- An SSD is a great investment, but sometimes your SSD can encounter certain problems.
- Many users reported that SATA SSD is not listed as boot options on their PC, and today we’re going to fix that.
- Looking for more information about SSDs? This Solid State Drive article has all the information you need.
- Having additional problems with your PC? For more guides, be sure to check our Laptops & Computers Hub.
Having an SSD is a great way to improve your PC performance and reduce the boot time, but what if SSD is not listed in boot options?
This can be a problem and prevent you from using your SSD as a boot device. Fortunately, there’s a way to fix this problem, and in today’s article, we’re going to show you how to do it properly.
What can I do if SATA SSD is not listed as boot options?
1. Use AOMEI Backupper
If your SATA SSD is not listed in boot options, it’s possible that you didn’t clone your disk properly. To avoid these types of issues, it’s advised to use a reliable backup software such as AOMEI Backupper.
The software offers system backup, so it will be able to create an identical system backup and move it to your SSD. Of course, you’re not limited just to system backup, and you can back up both disks or partitions.
AOMEI Backupper also supports file sync and file backup, and you can even schedule backups or create event-triggered backups. Of course, incremental and differential backups are available as well.
The application has a hot backup feature, so you can create backups in the background without disrupting your other tasks.
Overall, AOMEI Backupper is a great software if you need to clone your operating system to a new SSD drive, so be sure to try it out.
Other great features:
- Ability to store backups on external storage, optical disks, NAS, or the cloud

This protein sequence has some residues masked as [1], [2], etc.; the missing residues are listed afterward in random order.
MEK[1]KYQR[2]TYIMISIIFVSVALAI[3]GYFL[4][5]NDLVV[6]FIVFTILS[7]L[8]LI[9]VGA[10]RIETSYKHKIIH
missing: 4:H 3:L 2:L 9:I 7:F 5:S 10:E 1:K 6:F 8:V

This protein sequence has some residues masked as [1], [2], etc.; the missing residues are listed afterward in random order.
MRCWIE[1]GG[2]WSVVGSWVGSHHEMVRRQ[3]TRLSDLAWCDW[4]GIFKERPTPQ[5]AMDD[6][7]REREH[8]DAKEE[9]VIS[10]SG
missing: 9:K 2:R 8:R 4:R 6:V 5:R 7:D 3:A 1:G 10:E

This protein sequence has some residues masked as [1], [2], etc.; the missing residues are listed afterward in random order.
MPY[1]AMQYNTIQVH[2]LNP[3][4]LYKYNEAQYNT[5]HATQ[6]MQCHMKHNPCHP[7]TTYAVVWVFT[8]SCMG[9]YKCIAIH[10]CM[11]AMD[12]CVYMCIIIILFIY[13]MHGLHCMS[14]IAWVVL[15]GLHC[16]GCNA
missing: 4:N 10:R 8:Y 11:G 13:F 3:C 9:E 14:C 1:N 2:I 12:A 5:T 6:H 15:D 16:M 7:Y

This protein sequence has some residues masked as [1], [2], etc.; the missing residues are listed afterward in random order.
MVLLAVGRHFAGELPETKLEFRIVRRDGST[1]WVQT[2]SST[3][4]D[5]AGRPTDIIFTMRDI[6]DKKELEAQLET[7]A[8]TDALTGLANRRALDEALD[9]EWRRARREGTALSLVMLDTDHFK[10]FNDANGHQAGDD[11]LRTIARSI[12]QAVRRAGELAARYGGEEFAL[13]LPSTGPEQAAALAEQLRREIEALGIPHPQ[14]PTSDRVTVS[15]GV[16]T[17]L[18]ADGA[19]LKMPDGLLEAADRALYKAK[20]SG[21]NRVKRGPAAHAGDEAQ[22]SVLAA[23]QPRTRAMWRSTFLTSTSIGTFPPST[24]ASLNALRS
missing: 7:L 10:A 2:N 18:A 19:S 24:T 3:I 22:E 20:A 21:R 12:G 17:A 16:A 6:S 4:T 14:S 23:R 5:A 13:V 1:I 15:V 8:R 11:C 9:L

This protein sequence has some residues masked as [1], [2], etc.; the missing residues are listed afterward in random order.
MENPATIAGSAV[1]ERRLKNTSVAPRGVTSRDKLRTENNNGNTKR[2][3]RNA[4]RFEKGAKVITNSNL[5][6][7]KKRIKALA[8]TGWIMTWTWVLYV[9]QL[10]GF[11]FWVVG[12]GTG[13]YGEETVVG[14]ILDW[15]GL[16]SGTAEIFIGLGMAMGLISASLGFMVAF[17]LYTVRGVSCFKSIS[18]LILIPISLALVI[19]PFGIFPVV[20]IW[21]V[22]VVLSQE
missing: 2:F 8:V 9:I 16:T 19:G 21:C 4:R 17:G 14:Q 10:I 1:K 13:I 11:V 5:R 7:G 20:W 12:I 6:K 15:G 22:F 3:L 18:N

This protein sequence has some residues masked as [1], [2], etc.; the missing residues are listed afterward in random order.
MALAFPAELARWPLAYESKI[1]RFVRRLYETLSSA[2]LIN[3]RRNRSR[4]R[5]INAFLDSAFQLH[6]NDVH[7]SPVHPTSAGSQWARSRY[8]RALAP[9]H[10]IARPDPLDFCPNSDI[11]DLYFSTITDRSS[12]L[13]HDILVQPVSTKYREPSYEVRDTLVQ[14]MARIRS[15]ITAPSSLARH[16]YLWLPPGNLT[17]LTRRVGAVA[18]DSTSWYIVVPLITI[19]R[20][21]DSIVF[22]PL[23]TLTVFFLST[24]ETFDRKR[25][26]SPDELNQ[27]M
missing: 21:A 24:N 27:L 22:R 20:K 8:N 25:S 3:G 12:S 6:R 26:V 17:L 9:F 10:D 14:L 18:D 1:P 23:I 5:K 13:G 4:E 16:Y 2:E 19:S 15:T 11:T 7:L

- Command-line support
- Selective file restore from image files
- Flexible disk cloning
- Bootable rescue media
AOMEI BackupperAOMEI Backupper is advanced backup software that can easily clone your system drive to an SSD.
2. Check your BIOS settings
- Enter BIOS. Keep in mind that different devices use different shortcuts for accessing BIOS.
- Enable the CSM option.
- Now set the SATA mode to AHCI.
After doing that, you should be able to see your SSD in the boot options. To see how to locate and change these settings, be sure to check your motherboard manual.
3. Try starting the system with only SSD connected
- Disconnect your computer case from the power outlet and open it.
- Now disconnect all drives except your SSD.
- Try to boot again.
- If your system boots, connect other drives and check if the problem is resolved.
Keep in mind that this solution might void your warranty if your computer is prebuilt.
Note: Some users reported that connecting the SSD to the SATA port 0 and hard drive to the SATA port 1 fixed the problem for them, so be sure to try that as well.
Also, make sure that your SSD drive is tightly connected to both data and power cable.
4. Upgrade or reinstall your BIOS
- Download the latest version of BIOS for your motherboard.
- Now upgrade to a new version of BIOS.
- After upgrading to a new version of BIOS, check if the problem is still there.
Note: BIOS upgrade is an advanced procedure, and if you fail to upgrade BIOS, you might cause permanent damage to your motherboard.
To ensure that the BIOS upgrade is performed properly, download the correct version of BIOS and follow the instructions from your motherboard manual carefully.
In some instances, users reported that reinstalling their BIOS fixed the problem, so if you’re an advanced user and you know how to do that properly, you might want to consider it.
If your SATA SSD is not listed as a boot option, the problem might be your settings, but we hope that this article helped you fix this problem for good.